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SA road etiquette: Emergency vehicle 101

2014-09-23 09:34

GIVES GUYS LIKE THIS A BREAK: By responding appropriately and not blocking an emergency vehicle’s path you could help save somebody's life. Buff up your Road Etiquette 101. Image: Netcare 911

SCENARIO: An eight-year-old child has an asthma attack at home and cannot breathe. While the child's life hangs in the balance an emergency response unit is fighting through peak-hour traffic... are YOU in the way?

For every second an emergency vehicle is delayed that child‘s chance of survival decreases. Sad, then, that many road users in South Africa simply do not realise that how they react to emergency vehicles can mean life - or death - says Netcare 911.

VIDEO: Emergency vehicles - watch how it's done in Poland

Peter de Kock of the Fury Motor Group, a volunteer on a unique road-crash support vehicle sponsored by Fury and Cartrack and managed by Netcare 911, comments: “Most drivers do not know how to behave when an emergency vehicle approaches.”


Neill Visser, Netcare 911 operations manager for Gauteng West, added: “Some will try to ‘clear’ the way for us but will put their own lives at risk in doing so. Others are bewildered and freeze because they do not know what to do and block our path.
“Some are oblivious to the approaching lights and sirens because the music in their vehicle is too loud or they are simply not paying attention and arrogant drivers who refuse to move out of the way are also the order of the day.

“It places us in the difficult position of having to try to weave in and out of traffic in an attempt to move around a driver.”

Shalen Ramduth, general manager of inland and aeromedical operations at Netcare 911, comments that the biggest concern in SA was that freeway emergency lanes are frequently used by impatient drivers who want to avoid traffic congestion.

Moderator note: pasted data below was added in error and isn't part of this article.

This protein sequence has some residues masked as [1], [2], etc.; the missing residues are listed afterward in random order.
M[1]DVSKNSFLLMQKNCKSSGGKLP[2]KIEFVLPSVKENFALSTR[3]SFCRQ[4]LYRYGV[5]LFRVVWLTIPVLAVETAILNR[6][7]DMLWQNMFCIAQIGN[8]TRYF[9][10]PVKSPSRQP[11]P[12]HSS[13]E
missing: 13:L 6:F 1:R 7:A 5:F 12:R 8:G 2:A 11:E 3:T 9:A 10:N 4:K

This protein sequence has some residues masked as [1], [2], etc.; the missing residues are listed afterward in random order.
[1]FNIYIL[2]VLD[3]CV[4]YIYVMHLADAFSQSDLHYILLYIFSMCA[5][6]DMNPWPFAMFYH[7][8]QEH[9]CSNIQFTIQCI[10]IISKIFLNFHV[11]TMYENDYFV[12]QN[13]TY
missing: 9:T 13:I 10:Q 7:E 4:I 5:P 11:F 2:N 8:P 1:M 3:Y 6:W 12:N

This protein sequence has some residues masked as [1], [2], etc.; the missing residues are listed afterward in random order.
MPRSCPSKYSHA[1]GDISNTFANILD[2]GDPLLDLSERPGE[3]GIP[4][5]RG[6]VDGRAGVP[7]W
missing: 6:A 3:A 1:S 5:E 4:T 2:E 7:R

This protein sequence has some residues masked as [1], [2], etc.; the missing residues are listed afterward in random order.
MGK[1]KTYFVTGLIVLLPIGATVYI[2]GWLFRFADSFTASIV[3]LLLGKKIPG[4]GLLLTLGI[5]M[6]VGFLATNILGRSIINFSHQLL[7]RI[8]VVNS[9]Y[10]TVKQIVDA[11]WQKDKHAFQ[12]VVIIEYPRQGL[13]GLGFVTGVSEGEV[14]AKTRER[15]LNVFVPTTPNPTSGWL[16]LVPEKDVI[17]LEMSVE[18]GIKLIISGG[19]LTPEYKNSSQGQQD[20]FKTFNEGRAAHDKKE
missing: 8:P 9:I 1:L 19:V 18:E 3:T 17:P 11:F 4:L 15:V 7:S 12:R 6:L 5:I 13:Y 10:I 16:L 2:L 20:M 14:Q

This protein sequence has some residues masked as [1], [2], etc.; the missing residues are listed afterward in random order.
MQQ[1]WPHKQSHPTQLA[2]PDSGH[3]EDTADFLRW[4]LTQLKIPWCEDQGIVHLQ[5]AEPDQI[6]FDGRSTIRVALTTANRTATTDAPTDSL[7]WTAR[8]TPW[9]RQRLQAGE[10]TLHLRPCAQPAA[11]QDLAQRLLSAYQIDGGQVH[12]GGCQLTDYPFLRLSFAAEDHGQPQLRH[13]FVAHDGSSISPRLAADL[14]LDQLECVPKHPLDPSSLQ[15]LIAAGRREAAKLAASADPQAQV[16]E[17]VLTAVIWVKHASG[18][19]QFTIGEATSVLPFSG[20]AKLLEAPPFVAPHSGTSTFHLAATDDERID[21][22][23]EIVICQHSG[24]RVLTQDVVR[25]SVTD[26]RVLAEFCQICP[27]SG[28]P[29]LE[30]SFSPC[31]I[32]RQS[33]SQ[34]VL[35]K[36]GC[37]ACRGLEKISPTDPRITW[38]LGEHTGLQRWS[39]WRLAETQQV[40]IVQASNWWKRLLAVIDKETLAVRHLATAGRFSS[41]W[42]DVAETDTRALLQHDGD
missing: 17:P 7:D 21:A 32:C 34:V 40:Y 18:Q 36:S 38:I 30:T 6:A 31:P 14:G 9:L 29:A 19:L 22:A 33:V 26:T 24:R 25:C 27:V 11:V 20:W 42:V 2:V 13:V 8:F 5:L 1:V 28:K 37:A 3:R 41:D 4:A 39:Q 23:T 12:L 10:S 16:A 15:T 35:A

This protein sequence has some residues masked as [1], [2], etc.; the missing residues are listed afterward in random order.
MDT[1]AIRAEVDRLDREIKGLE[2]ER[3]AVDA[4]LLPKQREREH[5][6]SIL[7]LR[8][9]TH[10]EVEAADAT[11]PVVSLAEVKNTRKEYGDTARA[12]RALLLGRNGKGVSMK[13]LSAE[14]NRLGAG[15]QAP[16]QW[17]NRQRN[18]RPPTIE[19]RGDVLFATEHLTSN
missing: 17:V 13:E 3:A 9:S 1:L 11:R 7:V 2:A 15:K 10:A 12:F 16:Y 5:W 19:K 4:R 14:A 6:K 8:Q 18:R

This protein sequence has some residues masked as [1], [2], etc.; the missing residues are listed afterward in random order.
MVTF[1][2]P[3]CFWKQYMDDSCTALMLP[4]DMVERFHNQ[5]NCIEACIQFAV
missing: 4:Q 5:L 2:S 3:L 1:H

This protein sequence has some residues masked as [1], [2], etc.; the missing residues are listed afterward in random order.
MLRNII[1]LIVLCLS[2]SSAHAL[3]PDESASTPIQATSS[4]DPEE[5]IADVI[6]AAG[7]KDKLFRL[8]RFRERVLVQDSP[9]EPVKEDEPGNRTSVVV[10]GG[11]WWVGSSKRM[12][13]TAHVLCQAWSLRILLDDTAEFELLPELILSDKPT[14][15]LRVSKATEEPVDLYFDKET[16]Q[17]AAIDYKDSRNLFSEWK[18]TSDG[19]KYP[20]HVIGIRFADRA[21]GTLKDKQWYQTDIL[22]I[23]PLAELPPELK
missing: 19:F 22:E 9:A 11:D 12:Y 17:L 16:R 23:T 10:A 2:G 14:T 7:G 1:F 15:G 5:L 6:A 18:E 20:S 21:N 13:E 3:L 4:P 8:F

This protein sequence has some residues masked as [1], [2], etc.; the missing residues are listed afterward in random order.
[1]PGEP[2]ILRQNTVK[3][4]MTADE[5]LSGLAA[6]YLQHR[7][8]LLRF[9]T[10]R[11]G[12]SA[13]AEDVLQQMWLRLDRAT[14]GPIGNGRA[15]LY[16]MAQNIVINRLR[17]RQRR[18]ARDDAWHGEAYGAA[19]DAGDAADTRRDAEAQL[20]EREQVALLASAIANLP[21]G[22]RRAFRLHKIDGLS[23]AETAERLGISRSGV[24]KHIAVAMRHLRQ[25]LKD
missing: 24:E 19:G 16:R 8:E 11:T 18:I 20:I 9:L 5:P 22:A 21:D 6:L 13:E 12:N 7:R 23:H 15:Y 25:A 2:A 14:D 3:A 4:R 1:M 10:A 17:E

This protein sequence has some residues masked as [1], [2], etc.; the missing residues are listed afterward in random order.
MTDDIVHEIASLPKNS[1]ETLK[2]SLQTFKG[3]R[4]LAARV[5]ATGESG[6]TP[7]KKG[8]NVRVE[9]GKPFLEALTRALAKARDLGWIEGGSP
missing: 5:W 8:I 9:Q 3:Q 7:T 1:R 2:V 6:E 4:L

Ramduth said: “We often find that, once we have cleared the backlog in the emergency lane, the same culprits who blocked the lane will pull out behind the emergency vehicle and follow it.

“The yellow lane is there for emergency vehicles only. It is illegal to use one for anything other than an emergency or a breakdown.”


Then there are surface road junctions – the places where an emergency vehicle is most vulnerable.

Ramduth said: “Legislation stipulates that we have to come to a complete stop when crossing an intersection when the traffic light is red for us. Drivers who actually stop to let us pass are often overtaken at high speed by an impatient driver who does not realise an ambulance is crossing and drives straight into the side of the ambulance.

“We also encounter drivers who shoot through red lights, making it dangerous even if the light is green.”

Cartrack’s Juan Marais believes a lack of awareness is to blame: “South African road users are showing an increasing disregard for the rules of the road. We believe a lot of this has to do with a lack of law enforcement and is leading to collisions, road-rage incidents and disruption of the work of emergency personnel.

“The only ways this will improve is if there is more consistent and stronger enforcement of road regulations by police a policing perspective if people take a step back to realise the extraordinary impact their actions can have on a life-and-death situation.”

What to do if you spot an emergency vehicle approaching:
  • Make use of your rear-view mirrors (you will see the emergency vehicle long before you hear the sirens).
  • Relax when an emergency vehicle approaches. Look at the vehicle and/or driver as they will indicate where they want to go and respond accordingly.
  • Move towards the left so the vehicle can pass on your right.
  • Should you not be able to move left, move towards the edge of your lane so the emergency vehicle can pass between vehicles.
  • Never tailgate an emergency vehicle – it could slow or stop at any time.
  • Do not use the emergency lane if traffic is backed-up.

Visser emphasised: “The next time you see an emergency vehicle fighting its way through traffic ask yourself ‘How long can I hold my breath?’ ‘What if the victim is somebody I know?’

“Whether it’s the police going to a robbery or a major collision scene or an ambulance trying to get to a medical emergency, always consider that lives can be at stake and every second counts.

Watch how it's done in Poland: Click on the gif below to watch the clip (ignore the child-friendly frog on the dash)

Read more on:    netcare  |  south africa  |  driving tips  |  good news

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